Warmest wishes of love and happiness as you remember how to be a kid again this weekend, friends.

Need a little push?

I. dare. you.

So, run outside like a wild woman (or man) and swing with your kids, make fires out of brush and sticks and roast marshmallows and get sticky, sing songs, dance to old blues and jazz, lie in the hammock and read and smooth back their hair ’til you fall asleep, have conversations with little ones that stir wonder in them, chase them around the yard, and dare your daughter to see if she can out-run you with her long legs.

What do you think about Madeleine L’Engle’s quote? Tell me in the comments how you relate/don’t relate? Or meet me over here and let’s discuss there! https://www.facebook.com/pages/Nacole-Simmons-Writer/504842422877296?ref=hl

And just to prove that I walk the walk, not just talk the talk, here ya go:

Jump-roping challenge during the Easter games my Lorna set up

The girls and I playing on the trampoline in late afternoon, us a rag-tag bunch

Me about to do some amazing award-winning gymnastics move. No, not really. 

Now for #concretewords highlight of the week! The writer I’m highlighting this week for #concretewords is:
Ashley Larkin of Drawing Near–The Frame —this made me breathless, made me feel like I could fly–please give Ashley some lovin’ and share her post! (Remember to use the hashtag #concretewords!)
**Also, Kelli Woodford will be our guest writer for Concrete Words Monday, and our prompt is the Cup!**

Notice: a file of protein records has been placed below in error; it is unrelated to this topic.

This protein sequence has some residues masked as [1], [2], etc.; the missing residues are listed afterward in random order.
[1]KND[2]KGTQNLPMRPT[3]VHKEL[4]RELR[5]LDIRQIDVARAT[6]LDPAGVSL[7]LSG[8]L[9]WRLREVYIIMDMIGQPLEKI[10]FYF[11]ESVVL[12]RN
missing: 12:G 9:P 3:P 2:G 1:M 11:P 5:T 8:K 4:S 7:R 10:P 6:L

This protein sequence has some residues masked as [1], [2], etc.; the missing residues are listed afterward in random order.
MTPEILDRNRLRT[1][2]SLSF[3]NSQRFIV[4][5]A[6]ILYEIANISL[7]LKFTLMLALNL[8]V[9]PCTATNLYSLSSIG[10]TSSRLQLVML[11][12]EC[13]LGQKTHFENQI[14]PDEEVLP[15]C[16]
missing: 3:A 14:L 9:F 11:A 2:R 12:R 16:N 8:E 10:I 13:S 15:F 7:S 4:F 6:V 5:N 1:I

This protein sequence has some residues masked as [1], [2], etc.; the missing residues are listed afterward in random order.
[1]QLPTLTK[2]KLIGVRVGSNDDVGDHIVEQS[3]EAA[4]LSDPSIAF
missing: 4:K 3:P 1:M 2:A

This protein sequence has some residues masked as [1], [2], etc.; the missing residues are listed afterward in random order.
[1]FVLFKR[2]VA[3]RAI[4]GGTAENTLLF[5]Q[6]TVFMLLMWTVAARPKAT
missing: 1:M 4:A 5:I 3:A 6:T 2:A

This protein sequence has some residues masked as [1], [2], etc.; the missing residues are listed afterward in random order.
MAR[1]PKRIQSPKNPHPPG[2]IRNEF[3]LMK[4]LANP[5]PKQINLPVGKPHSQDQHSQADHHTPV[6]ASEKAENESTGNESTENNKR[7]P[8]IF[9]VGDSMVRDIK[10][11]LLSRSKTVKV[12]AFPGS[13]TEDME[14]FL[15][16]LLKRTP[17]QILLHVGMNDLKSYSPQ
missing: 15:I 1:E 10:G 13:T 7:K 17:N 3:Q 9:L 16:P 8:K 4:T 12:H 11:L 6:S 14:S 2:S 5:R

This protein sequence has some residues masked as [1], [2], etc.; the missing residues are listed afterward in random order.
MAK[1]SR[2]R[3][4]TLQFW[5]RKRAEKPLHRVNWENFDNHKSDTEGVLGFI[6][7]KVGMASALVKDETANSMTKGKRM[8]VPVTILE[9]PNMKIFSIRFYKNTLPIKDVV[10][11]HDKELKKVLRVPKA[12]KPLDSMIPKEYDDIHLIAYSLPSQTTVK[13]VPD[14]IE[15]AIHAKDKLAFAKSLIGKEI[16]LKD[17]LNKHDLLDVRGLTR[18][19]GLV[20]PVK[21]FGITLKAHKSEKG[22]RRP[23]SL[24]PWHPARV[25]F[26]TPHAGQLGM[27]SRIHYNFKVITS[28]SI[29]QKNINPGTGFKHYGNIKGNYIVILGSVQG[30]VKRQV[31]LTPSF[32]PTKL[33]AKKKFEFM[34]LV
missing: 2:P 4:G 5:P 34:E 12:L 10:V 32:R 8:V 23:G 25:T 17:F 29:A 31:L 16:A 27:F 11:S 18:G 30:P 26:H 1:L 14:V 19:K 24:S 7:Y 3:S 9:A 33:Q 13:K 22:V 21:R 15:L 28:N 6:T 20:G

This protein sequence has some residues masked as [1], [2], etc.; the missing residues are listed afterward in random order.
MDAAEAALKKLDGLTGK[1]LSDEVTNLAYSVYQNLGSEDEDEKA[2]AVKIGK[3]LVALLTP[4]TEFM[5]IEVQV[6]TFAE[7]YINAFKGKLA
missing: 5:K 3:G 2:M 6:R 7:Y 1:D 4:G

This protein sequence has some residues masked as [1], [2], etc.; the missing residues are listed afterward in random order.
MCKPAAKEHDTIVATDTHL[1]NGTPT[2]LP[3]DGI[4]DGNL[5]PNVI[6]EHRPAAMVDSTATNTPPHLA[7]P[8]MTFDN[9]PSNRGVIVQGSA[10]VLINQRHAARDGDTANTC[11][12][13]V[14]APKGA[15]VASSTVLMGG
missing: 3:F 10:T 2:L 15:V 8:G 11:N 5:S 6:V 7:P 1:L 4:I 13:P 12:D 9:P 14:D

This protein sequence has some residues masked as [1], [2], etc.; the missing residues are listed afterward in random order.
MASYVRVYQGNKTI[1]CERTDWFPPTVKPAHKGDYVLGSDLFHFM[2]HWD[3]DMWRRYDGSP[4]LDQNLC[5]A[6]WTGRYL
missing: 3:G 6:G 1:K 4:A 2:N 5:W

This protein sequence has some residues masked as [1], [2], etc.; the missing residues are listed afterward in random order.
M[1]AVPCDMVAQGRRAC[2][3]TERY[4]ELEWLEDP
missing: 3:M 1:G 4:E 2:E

*********
Some lovely reading & laughter for the weekend?

All the best links for me this week:

On voice in a noisy world…getting back to basics in writing..

Sarah Bessey —In Which I’ve Got A Song to Sing

Alia Hagenbach: Small grace

Ashleigh Baker– Simple Stories [An Invitation to Old-Fashioned Blogging]

Sarah Bessey —In Which (love looks like) an Unsteady Mother’s Day and an Anniversary at Wal-Mart

Seth Haines —Lyricism, Church Infighting, and The Creed–I keep coming back to this over and over…

Jennifer Camp– Waking Up–The Path to Experiencing and Creating Art–this deeply encouraged me.

At Bibledude:..
Cara Sexton– On Crumpled Bills and Broken Souls

Because we all need laughter in our lives:
Diane Bailey– The Exit Is Part of the Arrival  
Amanda Johnston Hill–Things I Tell My Six-Year-Old–have you been to Amanda’s site? If not, you should visit often. I’m in love with it. She seasons life with humor, wit, and fierce love.
This hilarious video– Pumpcast